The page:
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Move on U.S. Embassy Delayed; Thorny Issue May Be Resolved Soon

President Clinton has delayed by two weeks a decision that would prevent moving the U.S. Embassy in Israel from Tel Aviv to Jerusalem.

Tuesday’s delay in issuing a waiver came as Senate and administration negotiators neared an agreement to elevate American representation in Jerusalem by having the U.S. ambassador to Israel publicly establish a formal residence at a hotel in the city.

The 1995 Jerusalem Embassy Act calls for the relocation of the U.S. Embassy by the end of this month. The legislation says that 50 percent of the moneys used to acquire and maintain official U.S. buildings abroad may not be spent in fiscal year 1999 if the new embassy does not open in Jerusalem by May 31.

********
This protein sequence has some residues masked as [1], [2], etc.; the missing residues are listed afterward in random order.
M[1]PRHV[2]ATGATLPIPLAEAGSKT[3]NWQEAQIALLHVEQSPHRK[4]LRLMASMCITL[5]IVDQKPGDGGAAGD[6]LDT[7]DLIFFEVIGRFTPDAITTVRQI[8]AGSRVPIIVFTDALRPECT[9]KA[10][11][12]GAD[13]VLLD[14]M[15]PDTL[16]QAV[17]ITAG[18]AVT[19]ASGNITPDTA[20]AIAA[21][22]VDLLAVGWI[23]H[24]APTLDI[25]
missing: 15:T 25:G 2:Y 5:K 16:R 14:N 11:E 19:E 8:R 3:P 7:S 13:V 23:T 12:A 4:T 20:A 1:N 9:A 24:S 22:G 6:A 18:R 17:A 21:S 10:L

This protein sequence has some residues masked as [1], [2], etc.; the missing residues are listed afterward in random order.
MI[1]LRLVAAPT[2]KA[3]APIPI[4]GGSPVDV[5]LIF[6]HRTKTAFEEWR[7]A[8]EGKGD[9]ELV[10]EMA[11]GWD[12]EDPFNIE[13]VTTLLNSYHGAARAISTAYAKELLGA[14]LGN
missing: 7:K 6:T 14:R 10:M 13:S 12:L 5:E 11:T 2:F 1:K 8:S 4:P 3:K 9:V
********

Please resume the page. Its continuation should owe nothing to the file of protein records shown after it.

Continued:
An aide to Sen. Daniel Patrick Moynihan (D-N.Y.), said he is optimistic that with a new government in Israel, the controversial issue of the U.S. Embassy could be resolved soon.

There could be a “meaningful gesture on Jerusalem which will satisfy the letter and spirit of the Jerusalem Embassy Act without impacting negatively on the peace negotiations,” said David Luchins, the aide to Moynihan, who is the Senate’s point man on the issue.

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